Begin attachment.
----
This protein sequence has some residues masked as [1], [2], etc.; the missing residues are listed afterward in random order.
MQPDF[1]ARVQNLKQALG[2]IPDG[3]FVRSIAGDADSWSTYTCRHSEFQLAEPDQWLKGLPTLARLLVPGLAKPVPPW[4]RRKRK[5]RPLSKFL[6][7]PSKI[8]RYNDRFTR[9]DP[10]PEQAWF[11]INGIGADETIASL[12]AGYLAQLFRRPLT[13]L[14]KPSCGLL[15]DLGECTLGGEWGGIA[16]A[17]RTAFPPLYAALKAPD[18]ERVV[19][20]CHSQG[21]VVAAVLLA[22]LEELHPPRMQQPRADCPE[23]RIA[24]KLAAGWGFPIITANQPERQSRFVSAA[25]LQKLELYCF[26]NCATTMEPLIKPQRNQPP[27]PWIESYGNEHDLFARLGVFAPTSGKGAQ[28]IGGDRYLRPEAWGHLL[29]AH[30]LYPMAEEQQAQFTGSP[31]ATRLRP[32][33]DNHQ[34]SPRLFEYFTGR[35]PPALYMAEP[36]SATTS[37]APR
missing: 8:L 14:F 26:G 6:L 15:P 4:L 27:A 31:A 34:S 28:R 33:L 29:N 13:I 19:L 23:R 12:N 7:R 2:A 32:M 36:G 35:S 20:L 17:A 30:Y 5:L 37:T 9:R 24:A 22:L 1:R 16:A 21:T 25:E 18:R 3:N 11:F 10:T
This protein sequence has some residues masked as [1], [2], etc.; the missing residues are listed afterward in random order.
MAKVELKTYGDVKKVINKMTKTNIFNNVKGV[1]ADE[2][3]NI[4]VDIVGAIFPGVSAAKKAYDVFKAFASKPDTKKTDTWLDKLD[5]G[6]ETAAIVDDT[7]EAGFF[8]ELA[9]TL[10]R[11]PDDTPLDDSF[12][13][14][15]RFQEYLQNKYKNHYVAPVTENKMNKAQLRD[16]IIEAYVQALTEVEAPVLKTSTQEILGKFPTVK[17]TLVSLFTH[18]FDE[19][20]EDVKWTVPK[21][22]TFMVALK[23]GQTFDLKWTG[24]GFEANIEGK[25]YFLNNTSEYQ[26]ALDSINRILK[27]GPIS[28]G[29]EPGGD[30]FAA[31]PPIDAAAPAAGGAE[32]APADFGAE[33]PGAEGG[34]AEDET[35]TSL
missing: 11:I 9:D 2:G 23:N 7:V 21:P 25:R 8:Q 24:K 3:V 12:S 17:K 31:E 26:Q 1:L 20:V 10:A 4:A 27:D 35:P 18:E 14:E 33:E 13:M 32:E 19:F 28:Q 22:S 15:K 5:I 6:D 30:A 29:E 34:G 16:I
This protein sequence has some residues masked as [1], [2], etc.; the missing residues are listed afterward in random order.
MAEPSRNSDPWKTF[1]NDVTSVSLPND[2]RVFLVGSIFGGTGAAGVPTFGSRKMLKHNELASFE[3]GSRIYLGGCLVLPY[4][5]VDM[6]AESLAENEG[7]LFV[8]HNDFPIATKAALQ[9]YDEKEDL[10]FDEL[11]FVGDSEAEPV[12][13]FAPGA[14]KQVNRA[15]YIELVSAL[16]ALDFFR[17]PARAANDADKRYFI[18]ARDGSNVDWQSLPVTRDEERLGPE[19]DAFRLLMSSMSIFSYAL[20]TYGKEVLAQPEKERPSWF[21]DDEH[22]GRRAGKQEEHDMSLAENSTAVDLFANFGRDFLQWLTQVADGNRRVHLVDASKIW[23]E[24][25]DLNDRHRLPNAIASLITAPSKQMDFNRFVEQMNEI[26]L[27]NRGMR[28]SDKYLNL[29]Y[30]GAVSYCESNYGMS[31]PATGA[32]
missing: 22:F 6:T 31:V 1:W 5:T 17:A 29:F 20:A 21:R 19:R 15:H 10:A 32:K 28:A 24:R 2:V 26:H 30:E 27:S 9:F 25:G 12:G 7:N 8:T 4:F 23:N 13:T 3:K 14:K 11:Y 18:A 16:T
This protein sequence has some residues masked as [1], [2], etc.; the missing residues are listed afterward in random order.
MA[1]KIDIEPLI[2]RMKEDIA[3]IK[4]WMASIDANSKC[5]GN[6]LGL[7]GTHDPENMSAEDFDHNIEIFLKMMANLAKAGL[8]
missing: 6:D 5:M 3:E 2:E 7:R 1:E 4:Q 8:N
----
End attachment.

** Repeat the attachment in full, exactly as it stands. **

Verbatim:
This protein sequence has some residues masked as [1], [2], etc.; the missing residues are listed afterward in random order.
MQPDF[1]ARVQNLKQALG[2]IPDG[3]FVRSIAGDADSWSTYTCRHSEFQLAEPDQWLKGLPTLARLLVPGLAKPVPPW[4]RRKRK[5]RPLSKFL[6][7]PSKI[8]RYNDRFTR[9]DP[10]PEQAWF[11]INGIGADETIASL[12]AGYLAQLFRRPLT[13]L[14]KPSCGLL[15]DLGECTLGGEWGGIA[16]A[17]RTAFPPLYAALKAPD[18]ERVV[19][20]CHSQG[21]VVAAVLLA[22]LEELHPPRMQQPRADCPE[23]RIA[24]KLAAGWGFPIITANQPERQSRFVSAA[25]LQKLELYCF[26]NCATTMEPLIKPQRNQPP[27]PWIESYGNEHDLFARLGVFAPTSGKGAQ[28]IGGDRYLRPEAWGHLL[29]AH[30]LYPMAEEQQAQFTGSP[31]ATRLRP[32][33]DNHQ[34]SPRLFEYFTGR[35]PPALYMAEP[36]SATTS[37]APR
missing: 8:L 14:F 26:G 6:L 15:P 4:L 27:A 31:A 34:S 28:R 33:L 29:N 13:I 19:L 23:R 12:N 7:R 2:A 32:M 36:G 35:S 20:L 17:A 30:Y 5:L 37:T 9:R 24:A 22:L 1:R 16:A 21:T 25:E 18:R 3:N 11:F 10:T
This protein sequence has some residues masked as [1], [2], etc.; the missing residues are listed afterward in random order.
MAKVELKTYGDVKKVINKMTKTNIFNNVKGV[1]ADE[2][3]NI[4]VDIVGAIFPGVSAAKKAYDVFKAFASKPDTKKTDTWLDKLD[5]G[6]ETAAIVDDT[7]EAGFF[8]ELA[9]TL[10]R[11]PDDTPLDDSF[12][13][14][15]RFQEYLQNKYKNHYVAPVTENKMNKAQLRD[16]IIEAYVQALTEVEAPVLKTSTQEILGKFPTVK[17]TLVSLFTH[18]FDE[19][20]EDVKWTVPK[21][22]TFMVALK[23]GQTFDLKWTG[24]GFEANIEGK[25]YFLNNTSEYQ[26]ALDSINRILK[27]GPIS[28]G[29]EPGGD[30]FAA[31]PPIDAAAPAAGGAE[32]APADFGAE[33]PGAEGG[34]AEDET[35]TSL
missing: 11:I 9:D 2:G 23:N 7:V 21:P 25:R 8:Q 24:K 3:V 12:S 17:K 31:E 26:Q 1:L 20:V 10:A 4:A 27:D 35:P 18:E 14:E 33:E 13:M 32:E 19:F 28:Q 22:S 15:K 5:I 6:D 30:A 29:E 34:G 16:I
This protein sequence has some residues masked as [1], [2], etc.; the missing residues are listed afterward in random order.
MAEPSRNSDPWKTF[1]NDVTSVSLPND[2]RVFLVGSIFGGTGAAGVPTFGSRKMLKHNELASFE[3]GSRIYLGGCLVLPY[4][5]VDM[6]AESLAENEG[7]LFV[8]HNDFPIATKAALQ[9]YDEKEDL[10]FDEL[11]FVGDSEAEPV[12][13]FAPGA[14]KQVNRA[15]YIELVSAL[16]ALDFFR[17]PARAANDADKRYFI[18]ARDGSNVDWQSLPVTRDEERLGPE[19]DAFRLLMSSMSIFSYAL[20]TYGKEVLAQPEKERPSWF[21]DDEH[22]GRRAGKQEEHDMSLAENSTAVDLFANFGRDFLQWLTQVADGNRRVHLVDASKIW[23]E[24][25]DLNDRHRLPNAIASLITAPSKQMDFNRFVEQMNEI[26]L[27]NRGMR[28]SDKYLNL[29]Y[30]GAVSYCESNYGMS[31]PATGA[32]
missing: 22:F 6:T 31:V 1:W 5:T 17:A 29:F 20:A 21:R 19:R 15:H 10:A 32:K 28:A 24:R 2:V 26:H 30:E 27:S 9:F 25:G 12:G 7:N 8:T 4:F 23:N 13:T 3:K 14:K 11:Y 18:A 16:T
This protein sequence has some residues masked as [1], [2], etc.; the missing residues are listed afterward in random order.
MA[1]KIDIEPLI[2]RMKEDIA[3]IK[4]WMASIDANSKC[5]GN[6]LGL[7]GTHDPENMSAEDFDHNIEIFLKMMANLAKAGL[8]
missing: 6:D 5:M 3:E 2:E 7:R 1:E 4:Q 8:N